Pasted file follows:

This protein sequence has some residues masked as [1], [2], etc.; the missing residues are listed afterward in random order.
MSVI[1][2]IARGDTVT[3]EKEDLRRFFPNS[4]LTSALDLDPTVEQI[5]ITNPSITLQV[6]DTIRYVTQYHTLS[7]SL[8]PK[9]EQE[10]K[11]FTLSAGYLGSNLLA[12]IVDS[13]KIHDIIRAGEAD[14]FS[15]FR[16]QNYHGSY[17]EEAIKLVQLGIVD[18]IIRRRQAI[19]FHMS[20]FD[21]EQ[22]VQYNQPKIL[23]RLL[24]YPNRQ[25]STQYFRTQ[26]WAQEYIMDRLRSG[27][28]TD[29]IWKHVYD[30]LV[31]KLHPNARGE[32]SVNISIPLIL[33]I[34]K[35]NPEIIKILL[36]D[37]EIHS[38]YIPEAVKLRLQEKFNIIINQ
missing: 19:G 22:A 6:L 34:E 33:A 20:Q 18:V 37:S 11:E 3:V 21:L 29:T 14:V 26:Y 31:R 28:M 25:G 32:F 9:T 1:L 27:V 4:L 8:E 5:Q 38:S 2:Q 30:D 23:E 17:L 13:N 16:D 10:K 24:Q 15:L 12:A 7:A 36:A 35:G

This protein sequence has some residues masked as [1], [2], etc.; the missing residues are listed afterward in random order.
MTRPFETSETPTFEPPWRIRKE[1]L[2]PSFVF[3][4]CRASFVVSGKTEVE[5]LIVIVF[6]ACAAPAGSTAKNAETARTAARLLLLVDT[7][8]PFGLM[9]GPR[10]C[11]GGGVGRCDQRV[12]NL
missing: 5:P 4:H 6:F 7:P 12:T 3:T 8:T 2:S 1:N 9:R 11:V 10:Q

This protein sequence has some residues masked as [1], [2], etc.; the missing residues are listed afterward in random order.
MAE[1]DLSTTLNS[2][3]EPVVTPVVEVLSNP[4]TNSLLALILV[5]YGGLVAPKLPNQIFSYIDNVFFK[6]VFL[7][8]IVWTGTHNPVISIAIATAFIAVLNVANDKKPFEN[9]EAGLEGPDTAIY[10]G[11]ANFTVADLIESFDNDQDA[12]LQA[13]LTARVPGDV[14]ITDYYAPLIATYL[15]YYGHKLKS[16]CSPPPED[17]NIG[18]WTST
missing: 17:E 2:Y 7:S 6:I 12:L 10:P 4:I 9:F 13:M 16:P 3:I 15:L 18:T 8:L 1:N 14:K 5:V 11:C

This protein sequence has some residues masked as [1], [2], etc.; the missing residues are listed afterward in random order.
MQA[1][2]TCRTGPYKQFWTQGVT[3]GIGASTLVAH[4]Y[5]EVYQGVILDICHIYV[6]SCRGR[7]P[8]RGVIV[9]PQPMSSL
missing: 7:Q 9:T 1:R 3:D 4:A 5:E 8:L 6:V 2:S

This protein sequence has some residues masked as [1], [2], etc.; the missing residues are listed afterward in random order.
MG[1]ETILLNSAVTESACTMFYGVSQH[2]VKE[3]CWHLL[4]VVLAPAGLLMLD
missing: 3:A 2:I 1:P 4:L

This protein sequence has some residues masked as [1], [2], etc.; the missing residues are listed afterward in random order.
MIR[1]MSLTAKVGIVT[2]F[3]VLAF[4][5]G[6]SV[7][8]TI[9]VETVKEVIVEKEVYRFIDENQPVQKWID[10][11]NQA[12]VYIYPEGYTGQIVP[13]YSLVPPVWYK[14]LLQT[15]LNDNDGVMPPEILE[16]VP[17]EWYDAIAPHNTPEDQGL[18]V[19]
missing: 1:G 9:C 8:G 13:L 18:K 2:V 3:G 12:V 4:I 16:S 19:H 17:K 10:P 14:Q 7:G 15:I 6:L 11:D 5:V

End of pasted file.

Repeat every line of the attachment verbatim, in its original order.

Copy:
This protein sequence has some residues masked as [1], [2], etc.; the missing residues are listed afterward in random order.
MSVI[1][2]IARGDTVT[3]EKEDLRRFFPNS[4]LTSALDLDPTVEQI[5]ITNPSITLQV[6]DTIRYVTQYHTLS[7]SL[8]PK[9]EQE[10]K[11]FTLSAGYLGSNLLA[12]IVDS[13]KIHDIIRAGEAD[14]FS[15]FR[16]QNYHGSY[17]EEAIKLVQLGIVD[18]IIRRRQAI[19]FHMS[20]FD[21]EQ[22]VQYNQPKIL[23]RLL[24]YPNRQ[25]STQYFRTQ[26]WAQEYIMDRLRSG[27][28]TD[29]IWKHVYD[30]LV[31]KLHPNARGE[32]SVNISIPLIL[33]I[34]K[35]NPEIIKILL[36]D[37]EIHS[38]YIPEAVKLRLQEKFNIIINQ
missing: 19:G 22:A 6:L 34:E 33:A 20:Q 18:V 37:S 11:E 3:V 21:L 29:T 14:V 26:Y 31:R 28:M 25:G 32:F 9:T 1:L 27:V 4:L 8:E 5:Q 38:S 2:Q 30:D 23:E 17:L 13:N 16:D 10:K 24:Q 15:L 12:A 7:A 36:A 35:G

This protein sequence has some residues masked as [1], [2], etc.; the missing residues are listed afterward in random order.
MTRPFETSETPTFEPPWRIRKE[1]L[2]PSFVF[3][4]CRASFVVSGKTEVE[5]LIVIVF[6]ACAAPAGSTAKNAETARTAARLLLLVDT[7][8]PFGLM[9]GPR[10]C[11]GGGVGRCDQRV[12]NL
missing: 5:P 4:H 6:F 7:P 12:T 3:T 8:T 2:S 1:N 9:R 11:V 10:Q

This protein sequence has some residues masked as [1], [2], etc.; the missing residues are listed afterward in random order.
MAE[1]DLSTTLNS[2][3]EPVVTPVVEVLSNP[4]TNSLLALILV[5]YGGLVAPKLPNQIFSYIDNVFFK[6]VFL[7][8]IVWTGTHNPVISIAIATAFIAVLNVANDKKPFEN[9]EAGLEGPDTAIY[10]G[11]ANFTVADLIESFDNDQDA[12]LQA[13]LTARVPGDV[14]ITDYYAPLIATYL[15]YYGHKLKS[16]CSPPPED[17]NIG[18]WTST
missing: 17:E 2:Y 7:S 6:I 12:L 10:P 4:I 9:F 13:M 16:P 3:I 15:L 18:T 8:L 1:N 14:K 5:V 11:C

This protein sequence has some residues masked as [1], [2], etc.; the missing residues are listed afterward in random order.
MQA[1][2]TCRTGPYKQFWTQGVT[3]GIGASTLVAH[4]Y[5]EVYQGVILDICHIYV[6]SCRGR[7]P[8]RGVIV[9]PQPMSSL
missing: 7:Q 9:T 1:R 3:D 4:A 5:E 8:L 6:V 2:S

This protein sequence has some residues masked as [1], [2], etc.; the missing residues are listed afterward in random order.
MG[1]ETILLNSAVTESACTMFYGVSQH[2]VKE[3]CWHLL[4]VVLAPAGLLMLD
missing: 3:A 2:I 1:P 4:L

This protein sequence has some residues masked as [1], [2], etc.; the missing residues are listed afterward in random order.
MIR[1]MSLTAKVGIVT[2]F[3]VLAF[4][5]G[6]SV[7][8]TI[9]VETVKEVIVEKEVYRFIDENQPVQKWID[10][11]NQA[12]VYIYPEGYTGQIVP[13]YSLVPPVWYK[14]LLQT[15]LNDNDGVMPPEILE[16]VP[17]EWYDAIAPHNTPEDQGL[18]V[19]
missing: 1:G 9:C 8:G 13:L 18:K 2:V 3:G 12:V 4:I 16:S 19:H 17:K 10:P 14:Q 7:G 15:I 6:L 11:D 5:V